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2014
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Assessment

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Assessment refers to a process where methods are used by a faculty member, department, program or institution to generate and collect data for evaluation of processes, courses, and programs with the ultimate purpose of evaluating overall educational quality and improving student learning. This term refers to any method used to gather evidence and evaluate quality and may include both quantitative and qualitative data. (California Academic Senate, Draft SLO Terminology Glossary)

Keep in mind the basics of assessment as you explore your process

Nine Principles of Good Practice for Assessing Student Learning

  1. The assessment of student learning begins with educational values.
  2. Assessment is most effective when it reflects an understanding of learning as multidimensional, integrated, and revealed in performance over time.
  3. Assessment works best when the programs it seeks to improve have clear, explicitly stated purposes.
  4. Assessment requires attention to outcomes but also and equally to the experiences that lead to those outcomes.
  5. Assessment works best when it is ongoing not episodic.
  6. Assessment fosters wider improvement when representatives from across the educational community are involved.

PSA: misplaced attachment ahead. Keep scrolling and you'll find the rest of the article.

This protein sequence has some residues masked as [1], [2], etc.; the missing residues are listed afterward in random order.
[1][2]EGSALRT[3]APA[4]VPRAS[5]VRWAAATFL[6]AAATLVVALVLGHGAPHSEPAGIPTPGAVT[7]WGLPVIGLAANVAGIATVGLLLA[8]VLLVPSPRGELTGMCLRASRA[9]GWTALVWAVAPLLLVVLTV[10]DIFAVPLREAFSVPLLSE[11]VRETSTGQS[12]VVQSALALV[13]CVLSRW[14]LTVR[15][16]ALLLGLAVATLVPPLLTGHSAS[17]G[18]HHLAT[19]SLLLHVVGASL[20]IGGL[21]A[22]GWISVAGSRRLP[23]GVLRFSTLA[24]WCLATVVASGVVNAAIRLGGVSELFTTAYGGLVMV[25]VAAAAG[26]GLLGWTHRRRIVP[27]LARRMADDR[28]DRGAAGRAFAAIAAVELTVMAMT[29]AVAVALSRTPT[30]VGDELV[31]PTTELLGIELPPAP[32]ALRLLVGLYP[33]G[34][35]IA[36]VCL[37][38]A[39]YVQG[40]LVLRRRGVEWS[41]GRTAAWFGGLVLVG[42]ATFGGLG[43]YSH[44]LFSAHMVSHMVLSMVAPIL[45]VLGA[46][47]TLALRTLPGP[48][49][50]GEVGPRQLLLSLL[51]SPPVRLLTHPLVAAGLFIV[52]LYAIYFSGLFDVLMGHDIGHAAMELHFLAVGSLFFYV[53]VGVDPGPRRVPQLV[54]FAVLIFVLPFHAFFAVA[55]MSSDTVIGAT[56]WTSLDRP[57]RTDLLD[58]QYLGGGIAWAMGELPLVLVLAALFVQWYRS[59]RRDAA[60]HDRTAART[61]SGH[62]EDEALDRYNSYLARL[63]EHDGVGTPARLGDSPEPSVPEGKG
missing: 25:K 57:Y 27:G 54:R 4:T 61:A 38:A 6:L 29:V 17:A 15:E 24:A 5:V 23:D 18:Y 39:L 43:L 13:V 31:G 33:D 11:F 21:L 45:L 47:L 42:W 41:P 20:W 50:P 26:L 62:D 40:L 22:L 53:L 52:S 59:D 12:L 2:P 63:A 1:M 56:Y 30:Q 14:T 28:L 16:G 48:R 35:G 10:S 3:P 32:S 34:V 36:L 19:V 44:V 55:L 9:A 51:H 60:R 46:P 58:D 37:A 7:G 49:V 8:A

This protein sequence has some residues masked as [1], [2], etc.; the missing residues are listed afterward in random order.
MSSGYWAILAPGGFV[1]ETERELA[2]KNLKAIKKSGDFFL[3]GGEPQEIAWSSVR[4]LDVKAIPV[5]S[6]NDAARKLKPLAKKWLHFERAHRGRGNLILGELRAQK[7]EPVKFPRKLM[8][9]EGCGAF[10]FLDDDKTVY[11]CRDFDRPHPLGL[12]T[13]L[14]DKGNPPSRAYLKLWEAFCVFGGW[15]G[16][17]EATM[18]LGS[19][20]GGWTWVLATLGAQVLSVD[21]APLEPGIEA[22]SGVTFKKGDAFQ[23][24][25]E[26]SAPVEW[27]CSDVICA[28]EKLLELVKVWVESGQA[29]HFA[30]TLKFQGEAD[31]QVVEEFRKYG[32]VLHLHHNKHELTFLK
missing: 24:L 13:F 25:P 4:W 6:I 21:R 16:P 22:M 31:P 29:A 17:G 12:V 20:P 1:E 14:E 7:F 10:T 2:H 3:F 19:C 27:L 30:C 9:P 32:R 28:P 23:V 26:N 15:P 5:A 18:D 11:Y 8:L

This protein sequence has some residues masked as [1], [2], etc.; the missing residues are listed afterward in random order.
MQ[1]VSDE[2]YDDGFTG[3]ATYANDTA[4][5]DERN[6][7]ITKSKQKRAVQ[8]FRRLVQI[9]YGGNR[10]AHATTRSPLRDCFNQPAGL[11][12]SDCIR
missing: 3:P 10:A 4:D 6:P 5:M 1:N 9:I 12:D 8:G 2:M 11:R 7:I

7. Assessment makes a difference when it begins with issues of use and illuminates questions that people really care about.
  8. Assessment is most likely to lead to improvement when it is part of a larger set of conditions that promote change.
  9. Through assessment, educators meet responsibilities to students and to the public.

To view the descriptions of all nine principles, here is the whole document.

The Planning and Research Office Can Help

Assessment is an integral part of student learning outcomes. The Research Office can help with your assessments whether you are involved with SLOs in or out of the classroom.

An assessment tool may be anything you deem appropriate for measuring student learning. It may be as simple as a few key questions in the form of an exit exam or a set of questions administered twice as pre/post tests. In any case, the Research Office can advise on methods of assessment or analyzing data, and help you design assessment tools suitable for your particular needs.

Please contact the Research Office at any time for more information and note the Helpful Links on the SLO and Research web pages.

Using Assessment Results

Now that you’ve made your decision about what to assess and how to assess, completed your assessment, and gathered a pile of results – what’s next?

Step One – Organize
Step Two – Summarize
Step Three – Act 

In all of these steps, the Office of Research and Planning, the SLO Coordinator & Ambassadors, and the Student Learning Committee can provide support and encouragement.

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